Last week was Collaborate 2014 which is the biggest user event for applications customers, so I need to attend.I have to start this post by admitting that it isn’t my favourite conference, and in fact last year when having to select which conferences I could attend I missed collaborate for the first time in 12 years, a decision I later regretted. The problem is I simply don’t like Vegas, before this year I had been four times and I find the whole concept of gambling very uncomfortable plus I hate he adult theme park concept of the strip.
Another problem is that for the last three events I have not had a paper selected by OAUG. I am not saying I should, each user group has its own selection process and priorities for their members but I also know that I am asked by OAUG Japan, AUSOUG and DOAG who are both affiliated to OAUG to speak regularly at their events. Anyway I have written about that before band this year only submitted to them jointly with Oracle again unsuccessfully. However I had also submitted papers to Quest who kindly gave me a session on AppAdvantage. As you know I am a guest blogger for the AppAdvantage blog and my report of how that went will appear in their blog. (I will add link when it is published later this month).So I arrived in Vegas not really expecting to get a lot out of the conference but how wrong I was.
Firstly this year the conference was held at The Venetian which I really liked as a hotel yes they have a theme but it was very well done and walking through the St Mark’s Square was a very present way to get from A to B. The conference centre itself appeared to be more compact than the Mandalay Bay; not smaller just close to the hotel and over several floors rather than what appeared to be several miles.
Collaborate2014 like many conferences now has a mobile app and it was really good, there were a few things that annoyed me about it but there will come in another post. What the app did allow was for me to be able to quickly scan the agenda for my selections and information about the conference all in one place.
|OTN & ACE Program's Lillian|
One of the things I love about conferences is meeting up with old friends and making new ones. The week kicked off with a dinner hosted by Lillian from OTN and as ever I count myself honoured to be recognised as an ACE director.You would think in the 21st-century that Wi-Fi access would be a must at any hotel or conference event and in most cases it is available but when you fill the place with IT geeks the bandwidth simply can’t cope; this was not the case in The Venetian, Wi-Fi coverage was excellent.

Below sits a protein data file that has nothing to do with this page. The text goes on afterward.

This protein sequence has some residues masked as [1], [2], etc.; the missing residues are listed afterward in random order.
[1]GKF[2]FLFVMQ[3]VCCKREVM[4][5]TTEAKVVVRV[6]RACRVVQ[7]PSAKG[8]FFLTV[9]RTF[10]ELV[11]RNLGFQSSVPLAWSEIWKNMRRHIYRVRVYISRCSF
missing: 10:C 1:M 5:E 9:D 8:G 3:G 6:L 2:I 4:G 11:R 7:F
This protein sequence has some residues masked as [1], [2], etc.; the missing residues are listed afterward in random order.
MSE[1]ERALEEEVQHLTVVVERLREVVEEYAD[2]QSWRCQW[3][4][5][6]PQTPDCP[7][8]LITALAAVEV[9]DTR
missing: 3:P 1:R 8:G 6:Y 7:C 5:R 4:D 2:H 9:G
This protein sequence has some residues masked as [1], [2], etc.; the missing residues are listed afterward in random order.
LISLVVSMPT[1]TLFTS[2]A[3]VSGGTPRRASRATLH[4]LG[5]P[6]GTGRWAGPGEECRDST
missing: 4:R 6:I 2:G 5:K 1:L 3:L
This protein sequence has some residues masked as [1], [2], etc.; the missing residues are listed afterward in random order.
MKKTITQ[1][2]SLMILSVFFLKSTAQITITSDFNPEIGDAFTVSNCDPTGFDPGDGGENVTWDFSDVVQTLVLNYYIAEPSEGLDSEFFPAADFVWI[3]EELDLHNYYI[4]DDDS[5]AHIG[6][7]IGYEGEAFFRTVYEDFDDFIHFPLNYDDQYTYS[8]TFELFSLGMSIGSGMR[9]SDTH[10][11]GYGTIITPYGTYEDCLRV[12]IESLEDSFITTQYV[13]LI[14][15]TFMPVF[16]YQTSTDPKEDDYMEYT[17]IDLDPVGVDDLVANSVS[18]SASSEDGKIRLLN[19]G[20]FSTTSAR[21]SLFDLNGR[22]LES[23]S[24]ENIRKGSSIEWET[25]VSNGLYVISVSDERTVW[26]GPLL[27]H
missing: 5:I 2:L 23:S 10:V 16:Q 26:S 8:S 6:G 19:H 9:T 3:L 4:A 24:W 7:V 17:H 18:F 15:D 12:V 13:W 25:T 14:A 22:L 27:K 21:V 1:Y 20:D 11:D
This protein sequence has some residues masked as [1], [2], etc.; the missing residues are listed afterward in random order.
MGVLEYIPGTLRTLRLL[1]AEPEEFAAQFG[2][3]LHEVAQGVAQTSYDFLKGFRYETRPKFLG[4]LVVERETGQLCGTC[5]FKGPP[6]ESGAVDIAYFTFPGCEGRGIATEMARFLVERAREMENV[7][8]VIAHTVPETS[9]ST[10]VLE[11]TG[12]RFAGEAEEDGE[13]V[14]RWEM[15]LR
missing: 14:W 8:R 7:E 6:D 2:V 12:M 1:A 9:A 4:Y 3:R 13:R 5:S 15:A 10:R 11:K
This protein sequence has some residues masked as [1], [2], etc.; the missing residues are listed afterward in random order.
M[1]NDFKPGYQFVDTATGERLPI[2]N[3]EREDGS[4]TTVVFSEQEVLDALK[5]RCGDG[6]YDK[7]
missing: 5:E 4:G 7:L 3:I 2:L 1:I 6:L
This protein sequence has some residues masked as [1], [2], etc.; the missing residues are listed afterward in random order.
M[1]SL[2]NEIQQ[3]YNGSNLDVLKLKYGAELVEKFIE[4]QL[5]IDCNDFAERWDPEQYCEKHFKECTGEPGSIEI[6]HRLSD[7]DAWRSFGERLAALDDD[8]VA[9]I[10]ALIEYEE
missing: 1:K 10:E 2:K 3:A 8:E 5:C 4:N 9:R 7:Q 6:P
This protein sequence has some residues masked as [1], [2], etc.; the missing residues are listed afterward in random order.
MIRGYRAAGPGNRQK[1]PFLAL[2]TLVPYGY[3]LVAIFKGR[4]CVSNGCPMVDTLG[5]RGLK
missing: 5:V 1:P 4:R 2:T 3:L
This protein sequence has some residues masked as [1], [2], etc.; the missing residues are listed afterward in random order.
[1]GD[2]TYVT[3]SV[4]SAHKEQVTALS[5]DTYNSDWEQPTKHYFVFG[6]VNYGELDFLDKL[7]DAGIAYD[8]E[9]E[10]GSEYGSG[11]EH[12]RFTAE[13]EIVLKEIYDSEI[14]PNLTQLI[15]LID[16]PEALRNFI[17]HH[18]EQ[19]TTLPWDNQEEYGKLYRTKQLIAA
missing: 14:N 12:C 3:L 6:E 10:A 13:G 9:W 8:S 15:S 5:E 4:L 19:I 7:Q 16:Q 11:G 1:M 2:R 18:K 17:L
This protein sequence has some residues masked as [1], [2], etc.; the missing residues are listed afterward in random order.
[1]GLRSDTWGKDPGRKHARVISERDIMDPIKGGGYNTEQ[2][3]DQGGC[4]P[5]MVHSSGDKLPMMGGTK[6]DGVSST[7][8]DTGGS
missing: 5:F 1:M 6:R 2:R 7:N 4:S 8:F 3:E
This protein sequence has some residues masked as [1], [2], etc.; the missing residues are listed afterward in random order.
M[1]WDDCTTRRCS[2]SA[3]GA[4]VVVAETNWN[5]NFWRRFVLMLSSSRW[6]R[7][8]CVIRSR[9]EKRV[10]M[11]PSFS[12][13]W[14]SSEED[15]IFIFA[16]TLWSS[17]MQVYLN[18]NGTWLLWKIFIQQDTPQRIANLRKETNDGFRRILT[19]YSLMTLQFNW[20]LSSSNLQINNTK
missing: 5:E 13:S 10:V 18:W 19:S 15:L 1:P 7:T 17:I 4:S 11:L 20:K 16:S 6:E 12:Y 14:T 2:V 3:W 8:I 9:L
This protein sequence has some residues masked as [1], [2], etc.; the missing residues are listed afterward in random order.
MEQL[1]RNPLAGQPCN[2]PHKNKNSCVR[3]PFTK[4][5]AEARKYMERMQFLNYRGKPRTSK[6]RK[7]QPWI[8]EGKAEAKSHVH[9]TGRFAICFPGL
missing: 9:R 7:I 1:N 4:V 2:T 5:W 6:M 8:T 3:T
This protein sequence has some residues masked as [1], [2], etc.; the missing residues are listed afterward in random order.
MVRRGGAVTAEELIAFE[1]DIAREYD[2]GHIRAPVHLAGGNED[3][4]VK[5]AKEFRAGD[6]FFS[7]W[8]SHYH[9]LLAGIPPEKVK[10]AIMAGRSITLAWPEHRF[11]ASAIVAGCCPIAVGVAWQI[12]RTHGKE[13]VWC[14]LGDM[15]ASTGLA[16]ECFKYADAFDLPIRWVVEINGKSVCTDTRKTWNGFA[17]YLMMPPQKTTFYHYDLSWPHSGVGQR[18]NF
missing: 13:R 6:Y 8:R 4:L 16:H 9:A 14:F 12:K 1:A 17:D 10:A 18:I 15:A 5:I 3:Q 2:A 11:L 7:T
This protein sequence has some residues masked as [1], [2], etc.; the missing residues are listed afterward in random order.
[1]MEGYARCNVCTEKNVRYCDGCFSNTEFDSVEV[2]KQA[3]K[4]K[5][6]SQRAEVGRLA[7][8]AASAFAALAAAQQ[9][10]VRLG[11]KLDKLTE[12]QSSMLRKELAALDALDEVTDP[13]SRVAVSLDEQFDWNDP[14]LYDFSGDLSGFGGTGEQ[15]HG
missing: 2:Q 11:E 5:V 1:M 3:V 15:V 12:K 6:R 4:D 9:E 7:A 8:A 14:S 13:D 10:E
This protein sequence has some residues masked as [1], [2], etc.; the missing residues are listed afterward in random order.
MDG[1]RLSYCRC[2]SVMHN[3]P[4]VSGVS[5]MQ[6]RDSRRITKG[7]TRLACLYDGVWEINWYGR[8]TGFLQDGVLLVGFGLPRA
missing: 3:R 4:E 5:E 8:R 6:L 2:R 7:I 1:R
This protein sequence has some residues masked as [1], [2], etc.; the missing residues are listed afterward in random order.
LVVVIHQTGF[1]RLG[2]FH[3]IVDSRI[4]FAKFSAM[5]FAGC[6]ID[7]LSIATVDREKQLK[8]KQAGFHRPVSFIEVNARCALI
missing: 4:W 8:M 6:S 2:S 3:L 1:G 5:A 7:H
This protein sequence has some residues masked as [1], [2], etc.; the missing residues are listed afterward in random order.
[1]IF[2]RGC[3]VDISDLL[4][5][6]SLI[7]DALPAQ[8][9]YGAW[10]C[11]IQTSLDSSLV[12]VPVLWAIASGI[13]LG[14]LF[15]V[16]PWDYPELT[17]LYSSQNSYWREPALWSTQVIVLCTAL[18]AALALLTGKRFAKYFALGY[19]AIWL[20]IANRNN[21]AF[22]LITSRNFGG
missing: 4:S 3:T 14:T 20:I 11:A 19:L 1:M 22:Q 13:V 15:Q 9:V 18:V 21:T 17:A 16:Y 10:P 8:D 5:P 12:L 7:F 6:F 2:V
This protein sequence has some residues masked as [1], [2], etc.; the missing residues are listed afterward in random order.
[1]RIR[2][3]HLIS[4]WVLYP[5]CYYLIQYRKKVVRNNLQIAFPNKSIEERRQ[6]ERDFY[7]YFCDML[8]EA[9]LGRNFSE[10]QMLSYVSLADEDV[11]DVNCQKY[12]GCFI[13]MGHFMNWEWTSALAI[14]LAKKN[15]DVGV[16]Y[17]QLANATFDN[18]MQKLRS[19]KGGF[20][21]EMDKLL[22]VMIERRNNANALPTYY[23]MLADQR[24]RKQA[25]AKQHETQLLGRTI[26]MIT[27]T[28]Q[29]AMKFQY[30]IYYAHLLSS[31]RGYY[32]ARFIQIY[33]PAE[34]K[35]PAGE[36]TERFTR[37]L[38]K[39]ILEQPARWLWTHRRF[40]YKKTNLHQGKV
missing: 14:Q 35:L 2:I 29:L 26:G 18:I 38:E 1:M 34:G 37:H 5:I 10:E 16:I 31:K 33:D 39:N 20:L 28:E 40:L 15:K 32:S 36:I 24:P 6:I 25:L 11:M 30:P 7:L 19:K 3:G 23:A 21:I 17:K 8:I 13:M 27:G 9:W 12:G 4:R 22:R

I don’t know what the delegate count was and although there was an awful lot of people attending the conference I’m not sure that there weren’t too many sessions? This is not a criticism in fact it is something that even within UKOUG we are looking at; is the number of options more important than the number of delegates who attend any single session? I attended many sessions where the delegate numbers were very disappointing. (If you are a purely technical reader this is less relevant to your sessions).
The organisers had had to slip the dates of the conference so that it ran Monday to Friday instead of the normal Sunday to Thursday and although this was done many months ago some overly keen delegates and speakers had already admitted to travel plans unable to change so numbers on the Friday and the Thursday evening party were in my opinion down; unfortunate as it was a great conference.However whilst the conference was great there one thing that made really angry was misinformation; presenters especially those who are selling a service, myself included, need to ensure that they are giving factually correct information to their audience. That doesn’t mean that they need to know everything, saying “I don’t know”, is not a crime but giving misinformation is. I attended one session where I personally had to bite my tongue until others in the room who had attended other sessions with me asked my opinion on something that had been said. I saw this two years ago at Collaborate2012 and posted then that it was the danger of assumptions but I wasn’t sure if it was deliberate in some cases to protect a business model or simply ignorance which was tied to the maturity cycle of the products in this case Fusion Applications. But two years on that is no excuse. If you are a partner and your teams don’t understand the concepts behind Fusion Applications, talk to your partner manager in Oracle about their training programme or hire me J
Most exciting of all for me was the delegates themselves, most of them from organisations who are doing something, an upgrade, many much overdue, extending their applications with either Fusion Middleware, analytics and BR or Fusion Applications. I’ll write another posting about what I found on Fusion Applications next. Delegates are no longer just tyre kicking, it appears that there is investment in IT and that after a few lean years there are lots exciting projects either in progress or being planned.So I take it all back I loved Collaborate this year well, done to Quest, IOUG and OAUG for a wonderful event.